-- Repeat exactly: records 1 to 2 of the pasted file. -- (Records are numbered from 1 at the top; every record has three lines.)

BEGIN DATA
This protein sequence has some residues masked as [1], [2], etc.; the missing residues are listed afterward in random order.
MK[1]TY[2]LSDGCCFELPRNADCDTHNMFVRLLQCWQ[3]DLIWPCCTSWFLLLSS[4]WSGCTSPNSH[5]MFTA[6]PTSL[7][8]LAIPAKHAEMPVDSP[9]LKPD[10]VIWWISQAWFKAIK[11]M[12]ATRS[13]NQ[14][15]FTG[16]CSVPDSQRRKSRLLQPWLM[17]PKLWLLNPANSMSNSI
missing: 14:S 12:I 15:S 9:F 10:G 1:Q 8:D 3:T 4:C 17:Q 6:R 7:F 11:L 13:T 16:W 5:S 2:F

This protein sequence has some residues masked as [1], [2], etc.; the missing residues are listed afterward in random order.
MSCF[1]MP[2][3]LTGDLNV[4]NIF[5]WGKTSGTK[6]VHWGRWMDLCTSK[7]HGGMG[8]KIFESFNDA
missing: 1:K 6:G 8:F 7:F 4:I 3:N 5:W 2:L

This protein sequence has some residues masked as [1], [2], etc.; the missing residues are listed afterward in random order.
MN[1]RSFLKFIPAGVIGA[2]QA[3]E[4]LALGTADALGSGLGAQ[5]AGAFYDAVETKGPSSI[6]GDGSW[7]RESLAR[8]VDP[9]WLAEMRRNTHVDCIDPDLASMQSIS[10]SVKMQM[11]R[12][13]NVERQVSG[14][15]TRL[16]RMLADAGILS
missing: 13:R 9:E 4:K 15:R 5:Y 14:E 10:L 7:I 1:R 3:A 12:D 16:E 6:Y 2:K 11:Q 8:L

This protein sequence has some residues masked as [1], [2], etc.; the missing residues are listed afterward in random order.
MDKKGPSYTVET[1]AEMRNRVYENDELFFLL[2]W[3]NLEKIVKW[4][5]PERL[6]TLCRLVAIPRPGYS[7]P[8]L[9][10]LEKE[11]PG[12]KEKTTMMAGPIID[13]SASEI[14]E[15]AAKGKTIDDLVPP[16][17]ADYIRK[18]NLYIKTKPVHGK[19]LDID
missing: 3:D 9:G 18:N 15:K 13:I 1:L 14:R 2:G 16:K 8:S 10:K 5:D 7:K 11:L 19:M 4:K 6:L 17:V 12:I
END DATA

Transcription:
This protein sequence has some residues masked as [1], [2], etc.; the missing residues are listed afterward in random order.
MK[1]TY[2]LSDGCCFELPRNADCDTHNMFVRLLQCWQ[3]DLIWPCCTSWFLLLSS[4]WSGCTSPNSH[5]MFTA[6]PTSL[7][8]LAIPAKHAEMPVDSP[9]LKPD[10]VIWWISQAWFKAIK[11]M[12]ATRS[13]NQ[14][15]FTG[16]CSVPDSQRRKSRLLQPWLM[17]PKLWLLNPANSMSNSI
missing: 14:S 12:I 15:S 9:F 10:G 1:Q 8:D 3:T 4:C 17:Q 6:R 7:F 11:L 13:T 16:W 5:S 2:F

This protein sequence has some residues masked as [1], [2], etc.; the missing residues are listed afterward in random order.
MSCF[1]MP[2][3]LTGDLNV[4]NIF[5]WGKTSGTK[6]VHWGRWMDLCTSK[7]HGGMG[8]KIFESFNDA
missing: 1:K 6:G 8:F 7:F 4:I 3:N 5:W 2:L